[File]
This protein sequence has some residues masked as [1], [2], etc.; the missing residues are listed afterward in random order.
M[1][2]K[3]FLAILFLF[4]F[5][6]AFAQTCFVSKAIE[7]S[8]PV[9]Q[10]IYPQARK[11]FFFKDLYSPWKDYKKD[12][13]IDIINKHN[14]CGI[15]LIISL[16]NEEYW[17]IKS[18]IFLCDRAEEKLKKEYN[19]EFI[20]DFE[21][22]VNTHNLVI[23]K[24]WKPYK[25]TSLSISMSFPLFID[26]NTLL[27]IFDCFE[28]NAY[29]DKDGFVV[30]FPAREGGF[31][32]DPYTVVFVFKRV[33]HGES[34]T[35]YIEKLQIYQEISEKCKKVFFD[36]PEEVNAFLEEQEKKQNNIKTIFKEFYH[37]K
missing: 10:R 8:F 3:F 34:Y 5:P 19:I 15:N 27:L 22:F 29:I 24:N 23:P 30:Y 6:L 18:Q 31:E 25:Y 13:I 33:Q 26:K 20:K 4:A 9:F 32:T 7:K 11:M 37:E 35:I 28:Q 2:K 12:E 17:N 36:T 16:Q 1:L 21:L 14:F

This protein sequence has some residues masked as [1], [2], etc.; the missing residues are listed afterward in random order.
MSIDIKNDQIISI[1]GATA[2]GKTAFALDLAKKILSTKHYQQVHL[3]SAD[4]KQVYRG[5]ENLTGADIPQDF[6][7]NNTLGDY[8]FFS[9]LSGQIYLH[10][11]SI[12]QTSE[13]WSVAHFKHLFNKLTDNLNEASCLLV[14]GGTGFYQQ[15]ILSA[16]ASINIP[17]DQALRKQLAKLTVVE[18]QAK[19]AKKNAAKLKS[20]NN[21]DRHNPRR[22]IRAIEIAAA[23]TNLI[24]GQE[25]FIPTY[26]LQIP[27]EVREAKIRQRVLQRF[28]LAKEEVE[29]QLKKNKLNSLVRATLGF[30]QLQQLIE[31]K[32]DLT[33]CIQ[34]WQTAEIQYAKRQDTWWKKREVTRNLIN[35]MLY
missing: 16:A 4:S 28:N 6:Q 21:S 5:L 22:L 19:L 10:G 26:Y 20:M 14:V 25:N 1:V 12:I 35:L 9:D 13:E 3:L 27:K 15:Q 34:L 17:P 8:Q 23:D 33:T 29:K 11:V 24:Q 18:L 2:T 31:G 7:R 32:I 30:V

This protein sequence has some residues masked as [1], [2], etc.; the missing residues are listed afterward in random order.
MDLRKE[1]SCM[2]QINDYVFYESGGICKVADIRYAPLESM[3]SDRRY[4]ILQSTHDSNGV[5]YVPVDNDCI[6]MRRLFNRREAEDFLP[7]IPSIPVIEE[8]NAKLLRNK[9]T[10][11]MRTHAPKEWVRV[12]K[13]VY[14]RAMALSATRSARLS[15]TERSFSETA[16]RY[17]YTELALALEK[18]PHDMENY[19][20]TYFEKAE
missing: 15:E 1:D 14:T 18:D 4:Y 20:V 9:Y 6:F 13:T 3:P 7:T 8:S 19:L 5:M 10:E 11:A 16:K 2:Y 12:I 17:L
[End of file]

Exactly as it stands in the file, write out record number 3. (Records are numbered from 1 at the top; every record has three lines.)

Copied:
This protein sequence has some residues masked as [1], [2], etc.; the missing residues are listed afterward in random order.
MDLRKE[1]SCM[2]QINDYVFYESGGICKVADIRYAPLESM[3]SDRRY[4]ILQSTHDSNGV[5]YVPVDNDCI[6]MRRLFNRREAEDFLP[7]IPSIPVIEE[8]NAKLLRNK[9]T[10][11]MRTHAPKEWVRV[12]K[13]VY[14]RAMALSATRSARLS[15]TERSFSETA[16]RY[17]YTELALALEK[18]PHDMENY[19][20]TYFEKAE
missing: 15:E 1:D 14:T 18:D 4:Y 20:V 9:Y 6:F 13:T 3:P 7:T 8:S 19:L 5:M 10:E 11:A 16:K 2:Y 12:I 17:L